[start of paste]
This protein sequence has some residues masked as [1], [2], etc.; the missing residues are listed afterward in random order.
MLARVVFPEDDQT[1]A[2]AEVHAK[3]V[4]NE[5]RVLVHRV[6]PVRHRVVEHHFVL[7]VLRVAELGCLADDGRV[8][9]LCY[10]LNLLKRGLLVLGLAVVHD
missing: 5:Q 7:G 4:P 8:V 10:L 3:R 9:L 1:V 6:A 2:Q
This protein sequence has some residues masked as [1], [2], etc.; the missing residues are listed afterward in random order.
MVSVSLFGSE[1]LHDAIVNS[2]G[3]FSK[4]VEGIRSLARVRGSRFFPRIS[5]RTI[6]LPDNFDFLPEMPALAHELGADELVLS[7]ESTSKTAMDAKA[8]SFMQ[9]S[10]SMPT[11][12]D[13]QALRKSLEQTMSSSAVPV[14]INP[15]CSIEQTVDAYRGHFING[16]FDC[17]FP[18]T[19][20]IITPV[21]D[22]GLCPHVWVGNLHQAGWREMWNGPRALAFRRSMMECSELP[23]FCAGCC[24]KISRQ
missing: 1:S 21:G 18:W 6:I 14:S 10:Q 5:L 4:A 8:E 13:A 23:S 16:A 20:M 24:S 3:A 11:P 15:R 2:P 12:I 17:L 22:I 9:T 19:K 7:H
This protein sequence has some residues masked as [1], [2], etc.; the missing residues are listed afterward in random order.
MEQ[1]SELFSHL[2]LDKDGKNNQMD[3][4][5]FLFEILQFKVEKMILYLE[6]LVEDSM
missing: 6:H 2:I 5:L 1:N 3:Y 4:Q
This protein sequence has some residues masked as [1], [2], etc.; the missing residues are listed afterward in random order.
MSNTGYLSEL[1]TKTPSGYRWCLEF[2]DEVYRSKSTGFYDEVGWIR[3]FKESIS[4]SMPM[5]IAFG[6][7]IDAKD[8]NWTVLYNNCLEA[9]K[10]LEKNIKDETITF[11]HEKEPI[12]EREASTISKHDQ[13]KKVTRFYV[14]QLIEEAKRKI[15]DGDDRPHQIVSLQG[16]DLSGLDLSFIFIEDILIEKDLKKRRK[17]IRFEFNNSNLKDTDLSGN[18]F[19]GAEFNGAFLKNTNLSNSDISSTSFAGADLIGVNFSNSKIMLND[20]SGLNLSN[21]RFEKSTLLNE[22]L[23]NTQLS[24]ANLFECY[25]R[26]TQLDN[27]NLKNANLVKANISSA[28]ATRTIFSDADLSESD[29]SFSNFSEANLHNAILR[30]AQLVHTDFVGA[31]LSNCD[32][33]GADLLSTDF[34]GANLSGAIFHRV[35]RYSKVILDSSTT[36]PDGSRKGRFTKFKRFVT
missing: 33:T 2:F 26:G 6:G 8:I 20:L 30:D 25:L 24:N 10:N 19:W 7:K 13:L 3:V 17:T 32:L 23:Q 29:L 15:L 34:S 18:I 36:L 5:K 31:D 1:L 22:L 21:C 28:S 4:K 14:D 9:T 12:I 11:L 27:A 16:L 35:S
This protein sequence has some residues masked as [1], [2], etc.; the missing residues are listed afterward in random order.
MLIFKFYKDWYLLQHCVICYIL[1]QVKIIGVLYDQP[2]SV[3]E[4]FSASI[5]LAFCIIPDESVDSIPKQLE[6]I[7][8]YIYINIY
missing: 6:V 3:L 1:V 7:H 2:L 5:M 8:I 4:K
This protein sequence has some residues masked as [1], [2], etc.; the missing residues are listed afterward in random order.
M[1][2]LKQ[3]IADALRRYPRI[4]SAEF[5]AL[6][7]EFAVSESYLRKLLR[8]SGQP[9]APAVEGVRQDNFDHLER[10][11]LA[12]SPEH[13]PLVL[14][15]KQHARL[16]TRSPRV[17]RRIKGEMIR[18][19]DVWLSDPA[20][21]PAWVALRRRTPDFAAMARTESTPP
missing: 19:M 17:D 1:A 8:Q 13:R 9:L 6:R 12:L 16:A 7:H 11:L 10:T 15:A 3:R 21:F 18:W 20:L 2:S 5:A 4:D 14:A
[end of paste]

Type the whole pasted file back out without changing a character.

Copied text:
This protein sequence has some residues masked as [1], [2], etc.; the missing residues are listed afterward in random order.
MLARVVFPEDDQT[1]A[2]AEVHAK[3]V[4]NE[5]RVLVHRV[6]PVRHRVVEHHFVL[7]VLRVAELGCLADDGRV[8][9]LCY[10]LNLLKRGLLVLGLAVVHD
missing: 5:Q 7:G 4:P 8:V 10:L 3:R 9:L 1:V 6:A 2:Q
This protein sequence has some residues masked as [1], [2], etc.; the missing residues are listed afterward in random order.
MVSVSLFGSE[1]LHDAIVNS[2]G[3]FSK[4]VEGIRSLARVRGSRFFPRIS[5]RTI[6]LPDNFDFLPEMPALAHELGADELVLS[7]ESTSKTAMDAKA[8]SFMQ[9]S[10]SMPT[11][12]D[13]QALRKSLEQTMSSSAVPV[14]INP[15]CSIEQTVDAYRGHFING[16]FDC[17]FP[18]T[19][20]IITPV[21]D[22]GLCPHVWVGNLHQAGWREMWNGPRALAFRRSMMECSELP[23]FCAGCC[24]KISRQ
missing: 1:S 21:G 18:W 6:I 14:S 10:Q 5:L 4:A 8:E 13:A 23:S 16:A 20:M 24:S 3:A 11:P 15:R 2:P 12:I 17:L 22:I 9:T 19:K 7:H
This protein sequence has some residues masked as [1], [2], etc.; the missing residues are listed afterward in random order.
MEQ[1]SELFSHL[2]LDKDGKNNQMD[3][4][5]FLFEILQFKVEKMILYLE[6]LVEDSM
missing: 6:H 2:I 5:L 1:N 3:Y 4:Q
This protein sequence has some residues masked as [1], [2], etc.; the missing residues are listed afterward in random order.
MSNTGYLSEL[1]TKTPSGYRWCLEF[2]DEVYRSKSTGFYDEVGWIR[3]FKESIS[4]SMPM[5]IAFG[6][7]IDAKD[8]NWTVLYNNCLEA[9]K[10]LEKNIKDETITF[11]HEKEPI[12]EREASTISKHDQ[13]KKVTRFYV[14]QLIEEAKRKI[15]DGDDRPHQIVSLQG[16]DLSGLDLSFIFIEDILIEKDLKKRRK[17]IRFEFNNSNLKDTDLSGN[18]F[19]GAEFNGAFLKNTNLSNSDISSTSFAGADLIGVNFSNSKIMLND[20]SGLNLSN[21]RFEKSTLLNE[22]L[23]NTQLS[24]ANLFECY[25]R[26]TQLDN[27]NLKNANLVKANISSA[28]ATRTIFSDADLSESD[29]SFSNFSEANLHNAILR[30]AQLVHTDFVGA[31]LSNCD[32][33]GADLLSTDF[34]GANLSGAIFHRV[35]RYSKVILDSSTT[36]PDGSRKGRFTKFKRFVT
missing: 33:T 2:F 26:G 6:G 8:I 20:L 30:D 25:L 24:N 10:N 19:W 7:K 13:L 3:V 17:T 32:L 23:Q 29:L 15:L 34:S 18:I 36:L 5:K 31:D 1:L 22:L 21:C 28:S 4:K 14:D 9:T 12:I 11:L 27:A 16:L 35:S
This protein sequence has some residues masked as [1], [2], etc.; the missing residues are listed afterward in random order.
MLIFKFYKDWYLLQHCVICYIL[1]QVKIIGVLYDQP[2]SV[3]E[4]FSASI[5]LAFCIIPDESVDSIPKQLE[6]I[7][8]YIYINIY
missing: 6:V 3:L 1:V 7:H 2:L 5:M 8:I 4:K
This protein sequence has some residues masked as [1], [2], etc.; the missing residues are listed afterward in random order.
M[1][2]LKQ[3]IADALRRYPRI[4]SAEF[5]AL[6][7]EFAVSESYLRKLLR[8]SGQP[9]APAVEGVRQDNFDHLER[10][11]LA[12]SPEH[13]PLVL[14][15]KQHARL[16]TRSPRV[17]RRIKGEMIR[18][19]DVWLSDPA[20][21]PAWVALRRRTPDFAAMARTESTPP
missing: 19:M 17:D 1:A 8:Q 13:R 9:L 6:R 12:L 16:A 7:H 11:L 10:T 15:A 3:R 21:F 18:W 20:L 2:S 5:A 4:D 14:A